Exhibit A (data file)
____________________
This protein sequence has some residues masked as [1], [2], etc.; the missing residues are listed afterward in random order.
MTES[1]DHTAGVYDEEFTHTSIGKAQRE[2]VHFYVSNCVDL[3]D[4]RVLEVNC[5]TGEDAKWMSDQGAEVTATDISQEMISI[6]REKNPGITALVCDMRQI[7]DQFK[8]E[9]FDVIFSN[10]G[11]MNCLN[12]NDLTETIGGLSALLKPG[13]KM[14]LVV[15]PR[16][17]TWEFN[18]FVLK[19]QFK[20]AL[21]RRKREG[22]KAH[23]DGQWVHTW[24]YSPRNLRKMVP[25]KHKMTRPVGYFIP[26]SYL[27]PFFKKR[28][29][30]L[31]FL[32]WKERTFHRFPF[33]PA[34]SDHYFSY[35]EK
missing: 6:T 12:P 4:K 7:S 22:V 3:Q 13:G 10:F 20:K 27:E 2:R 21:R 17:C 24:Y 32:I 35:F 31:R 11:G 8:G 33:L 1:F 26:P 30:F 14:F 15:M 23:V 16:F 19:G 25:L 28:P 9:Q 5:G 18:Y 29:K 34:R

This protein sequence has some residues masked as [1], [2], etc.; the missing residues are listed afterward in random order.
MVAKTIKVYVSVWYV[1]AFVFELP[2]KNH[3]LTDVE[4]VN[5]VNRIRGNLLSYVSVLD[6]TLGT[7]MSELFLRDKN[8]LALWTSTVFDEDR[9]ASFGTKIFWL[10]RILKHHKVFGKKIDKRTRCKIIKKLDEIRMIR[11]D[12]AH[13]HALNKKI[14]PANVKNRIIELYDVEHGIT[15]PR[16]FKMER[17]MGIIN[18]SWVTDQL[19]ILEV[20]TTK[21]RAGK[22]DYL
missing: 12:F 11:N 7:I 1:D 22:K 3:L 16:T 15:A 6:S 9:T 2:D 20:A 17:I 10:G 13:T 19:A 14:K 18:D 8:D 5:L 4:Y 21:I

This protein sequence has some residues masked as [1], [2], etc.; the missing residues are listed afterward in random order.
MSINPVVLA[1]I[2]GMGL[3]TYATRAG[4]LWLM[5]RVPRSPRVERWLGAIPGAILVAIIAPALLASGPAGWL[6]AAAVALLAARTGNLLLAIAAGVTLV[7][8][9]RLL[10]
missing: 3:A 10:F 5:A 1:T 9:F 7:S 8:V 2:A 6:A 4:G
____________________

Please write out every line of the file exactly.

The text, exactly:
This protein sequence has some residues masked as [1], [2], etc.; the missing residues are listed afterward in random order.
MTES[1]DHTAGVYDEEFTHTSIGKAQRE[2]VHFYVSNCVDL[3]D[4]RVLEVNC[5]TGEDAKWMSDQGAEVTATDISQEMISI[6]REKNPGITALVCDMRQI[7]DQFK[8]E[9]FDVIFSN[10]G[11]MNCLN[12]NDLTETIGGLSALLKPG[13]KM[14]LVV[15]PR[16][17]TWEFN[18]FVLK[19]QFK[20]AL[21]RRKREG[22]KAH[23]DGQWVHTW[24]YSPRNLRKMVP[25]KHKMTRPVGYFIP[26]SYL[27]PFFKKR[28][29][30]L[31]FL[32]WKERTFHRFPF[33]PA[34]SDHYFSY[35]EK
missing: 6:T 12:P 4:K 7:S 22:V 3:Q 13:G 10:F 20:K 27:E 2:R 21:R 17:C 24:Y 32:I 35:F 31:R 11:G 8:G 33:L 1:F 26:P 30:F 14:F 15:M 23:V 16:F 19:G 25:L 28:P 9:Q 5:G 18:Y 29:K 34:R

This protein sequence has some residues masked as [1], [2], etc.; the missing residues are listed afterward in random order.
MVAKTIKVYVSVWYV[1]AFVFELP[2]KNH[3]LTDVE[4]VN[5]VNRIRGNLLSYVSVLD[6]TLGT[7]MSELFLRDKN[8]LALWTSTVFDEDR[9]ASFGTKIFWL[10]RILKHHKVFGKKIDKRTRCKIIKKLDEIRMIR[11]D[12]AH[13]HALNKKI[14]PANVKNRIIELYDVEHGIT[15]PR[16]FKMER[17]MGIIN[18]SWVTDQL[19]ILEV[20]TTK[21]RAGK[22]DYL
missing: 12:F 11:N 7:I 1:D 22:K 3:L 16:T 15:A 6:S 9:T 2:D 20:A 17:I 10:G 13:T 19:A 14:K 18:D 8:D 5:L 4:Y 21:I

This protein sequence has some residues masked as [1], [2], etc.; the missing residues are listed afterward in random order.
MSINPVVLA[1]I[2]GMGL[3]TYATRAG[4]LWLM[5]RVPRSPRVERWLGAIPGAILVAIIAPALLASGPAGWL[6]AAAVALLAARTGNLLLAIAAGVTLV[7][8][9]RLL[10]
missing: 3:A 10:F 5:A 1:T 9:F 7:S 8:V 2:A 6:A 4:G